This is a guest post written by Justin, a blogger at Secular-Reality.com.
Jeremy Runnells, the author of the viral Mormon phenomenon known as the CES Letter, is facing an LDS Church disciplinary council and very possible ex-communication.
It has been more than two-and-a-half years since Jeremy published the document asking a director of the LDS Church Educational System (CES) for clarification of Church history that he found disturbing.
The CES Letter became (in)famous in Mormon circles and one of the most visible examples of why LDS leaders continually admonish members to avoid researching Church history on The Internet. Many Mormons or former Mormons cite the letter as a powerful influence on their various faith transitions.
Jeremy was born into a Mormon family and served a two-year mission in New York when he turned 19. In 2012, he came across various problems with the LDS Church online, such as prophet Joseph Smith‘s obfuscated polygamy and the Rosetta Stone translations of The Book of Abraham papyri. He spent countless hours with LDS approved sources and apologetics hoping to find satisfactory answers.
After losing his LDS testimony, Jeremy was approached by a director of the Church Educational System who offered to answer his questions and concerns. Jeremy went to work and began to collect and summarize the many problems he discovered during his research. Joseph Smith’s polyandry, the multiple accounts of Joseph’s first vision, the mistaken Bible translations copied into the Book of Mormon, the various anachronisms in the Book of Mormon, and much, much more. The CES Letter is the brilliant result of that herculean effort. (Jeremy never heard back from that CES director.)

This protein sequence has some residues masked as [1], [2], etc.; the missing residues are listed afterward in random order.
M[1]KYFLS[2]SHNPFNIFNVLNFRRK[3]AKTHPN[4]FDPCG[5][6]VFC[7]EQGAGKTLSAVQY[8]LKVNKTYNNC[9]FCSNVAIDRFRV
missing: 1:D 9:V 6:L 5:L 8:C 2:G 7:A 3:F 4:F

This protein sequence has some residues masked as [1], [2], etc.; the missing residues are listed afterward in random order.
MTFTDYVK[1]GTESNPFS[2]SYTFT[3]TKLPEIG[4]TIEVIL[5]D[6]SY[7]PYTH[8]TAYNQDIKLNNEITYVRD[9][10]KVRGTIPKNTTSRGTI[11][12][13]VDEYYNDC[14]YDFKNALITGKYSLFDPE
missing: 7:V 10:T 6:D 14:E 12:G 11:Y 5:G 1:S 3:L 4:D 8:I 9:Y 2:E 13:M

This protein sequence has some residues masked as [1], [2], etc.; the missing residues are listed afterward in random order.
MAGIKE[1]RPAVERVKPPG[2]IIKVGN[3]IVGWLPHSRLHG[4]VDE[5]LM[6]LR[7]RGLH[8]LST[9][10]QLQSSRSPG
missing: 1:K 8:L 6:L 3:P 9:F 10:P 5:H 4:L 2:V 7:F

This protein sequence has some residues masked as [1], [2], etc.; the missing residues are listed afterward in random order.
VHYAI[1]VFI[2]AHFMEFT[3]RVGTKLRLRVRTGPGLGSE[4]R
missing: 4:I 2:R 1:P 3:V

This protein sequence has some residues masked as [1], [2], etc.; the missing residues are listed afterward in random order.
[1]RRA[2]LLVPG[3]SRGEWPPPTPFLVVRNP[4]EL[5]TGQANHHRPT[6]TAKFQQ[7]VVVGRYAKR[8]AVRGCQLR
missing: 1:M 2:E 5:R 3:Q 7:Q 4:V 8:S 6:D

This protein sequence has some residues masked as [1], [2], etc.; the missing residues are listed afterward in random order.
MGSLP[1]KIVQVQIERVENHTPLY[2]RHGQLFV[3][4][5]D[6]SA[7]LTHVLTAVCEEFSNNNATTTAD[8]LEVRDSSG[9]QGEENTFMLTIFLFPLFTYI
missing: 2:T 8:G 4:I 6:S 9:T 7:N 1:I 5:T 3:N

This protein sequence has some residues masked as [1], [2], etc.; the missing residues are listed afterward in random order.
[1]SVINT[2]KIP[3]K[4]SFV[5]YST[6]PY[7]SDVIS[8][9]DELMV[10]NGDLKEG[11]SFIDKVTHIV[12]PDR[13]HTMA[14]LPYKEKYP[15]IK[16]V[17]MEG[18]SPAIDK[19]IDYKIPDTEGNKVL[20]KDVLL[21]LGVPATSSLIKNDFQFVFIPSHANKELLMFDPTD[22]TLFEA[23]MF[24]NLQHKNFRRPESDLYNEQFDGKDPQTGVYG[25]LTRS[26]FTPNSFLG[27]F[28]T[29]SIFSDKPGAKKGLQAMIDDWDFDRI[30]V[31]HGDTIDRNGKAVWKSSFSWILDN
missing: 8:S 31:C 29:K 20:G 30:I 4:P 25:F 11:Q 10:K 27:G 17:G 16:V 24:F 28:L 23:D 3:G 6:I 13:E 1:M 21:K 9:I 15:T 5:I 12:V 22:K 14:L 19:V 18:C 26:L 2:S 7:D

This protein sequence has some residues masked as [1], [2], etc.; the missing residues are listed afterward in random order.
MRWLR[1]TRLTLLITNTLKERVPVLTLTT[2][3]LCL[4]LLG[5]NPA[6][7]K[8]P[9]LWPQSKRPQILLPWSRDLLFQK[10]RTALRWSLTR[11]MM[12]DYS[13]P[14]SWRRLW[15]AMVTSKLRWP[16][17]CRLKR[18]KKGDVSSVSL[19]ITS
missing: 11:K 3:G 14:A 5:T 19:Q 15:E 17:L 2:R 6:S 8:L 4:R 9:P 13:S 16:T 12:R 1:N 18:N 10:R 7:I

Why the LDS Church has, after all this time, finally decided to go after Jeremy is anyone’s guess. The Church refuses to comment on individual discipline proceedings. The fact remains, however, that many LDS members continue to stumble upon or seek out the CES Letter and find it a faith-shaking or faith-destroying experience. It is a well-written and well-documented springboard to further research, leading many members to question their leaders, their Church, and their faith.
Since their unofficial apologists have failed spectacularly at debunking the letter, I believe LDS leadership is now trying to use the one tool they have left — excommunication — to discredit Jeremy, as they do with many of their critics, and label him a disgruntled apostate.
According to the announcement on his website, Jeremy was contacted by his Stake leader on January 25th at which time he was asked to meet about his Church membership. Jeremy asked that it be delayed due to a family health emergency, a request that was accepted at first, but this week he was told that the meeting would take place almost immediately. The “Court of Love” will unironically take place on February 14th. (***Update***: As of today, the Stake leader has rescheduled the meeting for March 20.)
A public press conference was held last night at a downtown Salt Lake City venue, and you can watch the video here. Jeremy joins a growing list of high-profile Mormon critics who have faced Church discipline (Kate Kelly, John Dehlin, Rock Waterman, Marisa & Carson Calderwood) in recent years.
If you haven’t done it yet, now’s as good a time as any to read the CES Letter. It’s a fantastic primer on all the evidence clearly refuting so many LDS Church claims.
You can also hear Jeremy’s story in his own words on Mormon Stories:
And here are parts two and three.